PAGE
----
There’s no question that a judge can ban cameras in a courtroom, but what about most of the hallways in a courthouse building? That’s what’s happened at the San Mateo County Courthouse in Redwood City. And not for one case, but permanently. Here’s the story The Daily Post printed this morning (that paper doesn’t post its stories online, so here it is).

    Daily Post Staff Writer

    A judge has banned cameras from the halls of the San Mateo County Courthouse in Redwood City even though a First Amendment expert said the new rule may violate the U.S. Constitution.

    Acting Presiding Judge Robert D. Foiles issued the order after news outlets asked to videotape and photograph the trial of William Ayres, the 77-year-old prominent San Mateo psychiatrist charged with molesting his young patients in the 1970s.

    But neither Ayres’ defense attorney nor the district attorney asked to ban cameras from the hallways, said Chief Deputy District Attorney Steve Wagstaffe.

    Wagstaffe said he did not know why the judge issued the ban.

    Wagstaffe said that the first version of the ban on June 23 only included the second floor, where Ayres is on trial. Later that day Foiles issued a second order expanding the ban to all floors of the eight-story courthouse at Marshall and Winslow streets.

    Why the judge expanded the order, banning photographers where they had traditionally been allowed, wasn’t known. Judge Foiles did not return phone calls from the Post.

    Hallways different than court
    Retired KGO-TV photographer Al Bullock said he has never been told he couldn’t film inside a court hallway during his 32-year career.

    “They cannot tell you that you can’t take a camera here, there or otherwise, but I think a courtroom is excluded,” said Bullock. “I don’t know why they want to be secretive about some of the stuff they’re doing, but they just don’t want coverage.”

    But while there’s no question judges can ban photography in their courtrooms, barring them from the hallways may not be constitutional, said Terry Franke, the General Counsel for CalAware, a nonprofit group focused on open government laws.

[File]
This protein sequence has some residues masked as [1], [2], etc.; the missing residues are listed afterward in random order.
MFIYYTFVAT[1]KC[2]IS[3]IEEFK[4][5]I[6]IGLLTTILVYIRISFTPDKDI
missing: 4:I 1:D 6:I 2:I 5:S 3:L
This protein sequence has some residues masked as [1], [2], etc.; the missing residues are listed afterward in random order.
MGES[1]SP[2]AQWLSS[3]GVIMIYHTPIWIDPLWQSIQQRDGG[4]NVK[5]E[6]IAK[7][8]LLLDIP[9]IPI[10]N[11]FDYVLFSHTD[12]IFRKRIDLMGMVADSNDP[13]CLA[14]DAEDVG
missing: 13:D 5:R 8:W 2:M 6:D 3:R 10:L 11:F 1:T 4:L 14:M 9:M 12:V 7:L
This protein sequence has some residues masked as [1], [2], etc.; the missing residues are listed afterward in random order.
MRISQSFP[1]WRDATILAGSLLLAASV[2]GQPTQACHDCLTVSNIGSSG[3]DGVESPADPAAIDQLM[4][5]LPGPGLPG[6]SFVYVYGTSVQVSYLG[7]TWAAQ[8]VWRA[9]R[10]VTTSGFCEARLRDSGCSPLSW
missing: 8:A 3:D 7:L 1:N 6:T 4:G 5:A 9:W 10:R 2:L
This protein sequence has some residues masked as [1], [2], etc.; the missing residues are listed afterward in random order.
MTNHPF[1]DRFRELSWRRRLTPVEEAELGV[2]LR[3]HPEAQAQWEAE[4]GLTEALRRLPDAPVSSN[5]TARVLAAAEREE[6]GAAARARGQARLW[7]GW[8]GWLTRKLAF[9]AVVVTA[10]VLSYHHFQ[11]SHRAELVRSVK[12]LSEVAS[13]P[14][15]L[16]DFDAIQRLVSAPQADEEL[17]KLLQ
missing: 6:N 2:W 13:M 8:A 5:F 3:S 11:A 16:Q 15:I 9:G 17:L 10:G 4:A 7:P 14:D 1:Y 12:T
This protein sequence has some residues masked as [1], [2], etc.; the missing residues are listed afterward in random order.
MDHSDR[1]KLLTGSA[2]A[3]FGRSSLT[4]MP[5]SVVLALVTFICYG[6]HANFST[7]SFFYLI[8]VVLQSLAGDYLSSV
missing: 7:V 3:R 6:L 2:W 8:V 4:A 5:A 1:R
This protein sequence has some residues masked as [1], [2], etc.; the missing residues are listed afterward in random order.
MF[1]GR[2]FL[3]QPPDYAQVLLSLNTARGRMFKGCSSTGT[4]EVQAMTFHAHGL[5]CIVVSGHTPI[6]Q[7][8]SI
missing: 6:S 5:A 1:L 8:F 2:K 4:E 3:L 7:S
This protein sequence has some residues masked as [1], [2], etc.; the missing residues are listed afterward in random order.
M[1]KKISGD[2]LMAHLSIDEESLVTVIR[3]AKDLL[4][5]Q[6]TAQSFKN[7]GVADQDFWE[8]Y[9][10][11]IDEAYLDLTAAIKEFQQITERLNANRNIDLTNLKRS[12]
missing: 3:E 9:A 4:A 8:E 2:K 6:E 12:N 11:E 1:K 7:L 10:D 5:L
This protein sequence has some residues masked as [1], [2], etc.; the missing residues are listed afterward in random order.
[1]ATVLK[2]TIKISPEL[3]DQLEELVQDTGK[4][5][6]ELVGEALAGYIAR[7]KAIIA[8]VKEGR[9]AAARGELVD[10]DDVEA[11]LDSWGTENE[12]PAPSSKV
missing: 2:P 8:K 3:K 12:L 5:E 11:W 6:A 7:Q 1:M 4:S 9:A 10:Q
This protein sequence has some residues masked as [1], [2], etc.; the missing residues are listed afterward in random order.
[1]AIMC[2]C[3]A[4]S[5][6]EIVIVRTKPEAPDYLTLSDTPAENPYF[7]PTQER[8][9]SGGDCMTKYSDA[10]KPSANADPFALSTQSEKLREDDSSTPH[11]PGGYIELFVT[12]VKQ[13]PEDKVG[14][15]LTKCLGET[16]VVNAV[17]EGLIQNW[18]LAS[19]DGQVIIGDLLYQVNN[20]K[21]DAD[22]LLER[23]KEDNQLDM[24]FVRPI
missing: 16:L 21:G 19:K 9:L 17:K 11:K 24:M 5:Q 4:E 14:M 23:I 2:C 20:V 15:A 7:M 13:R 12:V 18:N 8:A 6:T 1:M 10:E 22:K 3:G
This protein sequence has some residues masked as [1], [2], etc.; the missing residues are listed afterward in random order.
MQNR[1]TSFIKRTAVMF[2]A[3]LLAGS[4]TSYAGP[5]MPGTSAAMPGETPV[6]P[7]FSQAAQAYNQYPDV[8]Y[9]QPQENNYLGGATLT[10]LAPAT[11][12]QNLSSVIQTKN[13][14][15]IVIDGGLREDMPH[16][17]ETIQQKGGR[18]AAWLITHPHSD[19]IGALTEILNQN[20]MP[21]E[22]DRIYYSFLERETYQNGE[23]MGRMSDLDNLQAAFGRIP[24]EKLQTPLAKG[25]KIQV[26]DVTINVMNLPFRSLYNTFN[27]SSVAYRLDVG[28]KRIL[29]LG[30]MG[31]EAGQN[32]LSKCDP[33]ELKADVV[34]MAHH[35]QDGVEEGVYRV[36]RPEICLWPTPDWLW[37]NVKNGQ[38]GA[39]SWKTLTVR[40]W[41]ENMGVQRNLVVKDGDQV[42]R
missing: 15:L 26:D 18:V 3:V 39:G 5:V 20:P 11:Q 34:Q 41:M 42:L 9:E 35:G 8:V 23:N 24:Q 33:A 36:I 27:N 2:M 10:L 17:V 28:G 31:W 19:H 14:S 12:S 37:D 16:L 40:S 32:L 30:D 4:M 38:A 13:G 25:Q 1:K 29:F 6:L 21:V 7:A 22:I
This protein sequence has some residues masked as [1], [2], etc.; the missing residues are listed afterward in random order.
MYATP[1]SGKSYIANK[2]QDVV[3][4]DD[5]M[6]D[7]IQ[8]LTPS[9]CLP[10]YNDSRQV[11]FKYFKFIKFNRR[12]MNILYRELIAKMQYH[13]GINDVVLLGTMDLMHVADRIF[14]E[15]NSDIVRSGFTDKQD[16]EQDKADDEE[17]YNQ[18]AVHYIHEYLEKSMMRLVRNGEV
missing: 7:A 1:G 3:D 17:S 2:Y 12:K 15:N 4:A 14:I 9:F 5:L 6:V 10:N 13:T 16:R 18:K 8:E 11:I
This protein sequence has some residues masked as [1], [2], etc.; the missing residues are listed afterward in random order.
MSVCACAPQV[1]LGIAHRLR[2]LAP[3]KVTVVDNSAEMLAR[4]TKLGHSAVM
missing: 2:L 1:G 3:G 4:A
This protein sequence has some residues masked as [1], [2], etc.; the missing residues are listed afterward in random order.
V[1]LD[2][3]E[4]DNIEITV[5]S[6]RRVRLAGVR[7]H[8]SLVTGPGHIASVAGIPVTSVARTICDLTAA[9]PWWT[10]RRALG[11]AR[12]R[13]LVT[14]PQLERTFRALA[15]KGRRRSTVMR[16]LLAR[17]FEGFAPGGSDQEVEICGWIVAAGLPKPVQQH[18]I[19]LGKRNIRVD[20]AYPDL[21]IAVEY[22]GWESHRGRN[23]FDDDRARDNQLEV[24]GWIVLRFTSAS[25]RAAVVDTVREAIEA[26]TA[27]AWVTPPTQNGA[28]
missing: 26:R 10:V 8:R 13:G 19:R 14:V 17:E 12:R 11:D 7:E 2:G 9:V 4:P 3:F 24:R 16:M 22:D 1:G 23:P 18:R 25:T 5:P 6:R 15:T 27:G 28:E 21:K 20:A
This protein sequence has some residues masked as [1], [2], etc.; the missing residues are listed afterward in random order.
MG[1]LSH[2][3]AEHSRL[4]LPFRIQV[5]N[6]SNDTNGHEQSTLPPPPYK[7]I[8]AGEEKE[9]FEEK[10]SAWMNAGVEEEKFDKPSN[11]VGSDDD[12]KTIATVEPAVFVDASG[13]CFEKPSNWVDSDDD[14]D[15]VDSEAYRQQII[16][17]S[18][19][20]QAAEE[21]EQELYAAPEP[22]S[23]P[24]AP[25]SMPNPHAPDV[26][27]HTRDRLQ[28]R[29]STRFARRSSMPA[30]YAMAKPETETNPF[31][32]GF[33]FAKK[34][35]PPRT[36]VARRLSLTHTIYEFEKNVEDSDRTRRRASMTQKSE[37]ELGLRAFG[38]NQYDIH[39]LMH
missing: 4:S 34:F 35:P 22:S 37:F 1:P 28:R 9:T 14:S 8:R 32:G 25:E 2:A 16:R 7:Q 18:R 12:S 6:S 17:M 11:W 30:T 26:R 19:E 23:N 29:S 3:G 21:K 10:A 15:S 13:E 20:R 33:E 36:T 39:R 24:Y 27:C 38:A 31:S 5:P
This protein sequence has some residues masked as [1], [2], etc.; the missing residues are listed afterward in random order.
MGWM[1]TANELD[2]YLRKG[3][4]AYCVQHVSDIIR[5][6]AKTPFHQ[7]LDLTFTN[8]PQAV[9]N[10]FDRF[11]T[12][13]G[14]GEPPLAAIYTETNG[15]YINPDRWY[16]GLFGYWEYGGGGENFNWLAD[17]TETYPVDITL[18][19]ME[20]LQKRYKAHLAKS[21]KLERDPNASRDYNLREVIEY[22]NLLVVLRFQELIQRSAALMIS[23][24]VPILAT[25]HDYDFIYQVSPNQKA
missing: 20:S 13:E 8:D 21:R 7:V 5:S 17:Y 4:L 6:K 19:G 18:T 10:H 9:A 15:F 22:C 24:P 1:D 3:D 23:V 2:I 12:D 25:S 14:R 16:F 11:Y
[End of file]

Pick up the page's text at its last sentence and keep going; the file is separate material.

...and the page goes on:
“Courts may have the authority to ban media hardware in their own access corridors. I’m skeptical but it’s never been litigated,” said Franke. “But I don’t think they have any authority to keep journalists from taking their tools to non-judicial offices.”

    Protecting victims
    AP Photographer Paul Sakuma told the Post that he’s seen similar restrictions placed in other courtrooms, and said he suspected the order was established to protect the privacy of Ayres’ alleged victims, most of whom are now adults.

    “They want to control the photographs … (and) protect the people who are involved in cases,” he said.

    During the Scott Peterson trial, photographers were prohibited from shooting in some parts of the building, but there were areas cordoned off where people were allowed to photograph, said Sakuma.

(Photo credit: Josh Wolf, Daily Post)

Bay Area Media News


  1. Actually the order only pertains to the floors where there are actual courtrooms.

    There are no courtrooms on the first floor and the court order mentions each floor by number, excluding the first.

  2. The order, in effect, forbids photographic coverage of Board of Supervisors meetings since the their chambers are in the same building on the first floor.

    In effect no photos of proclamations, awards or other presentations will be allowed.

    We'll see how long that lasts.

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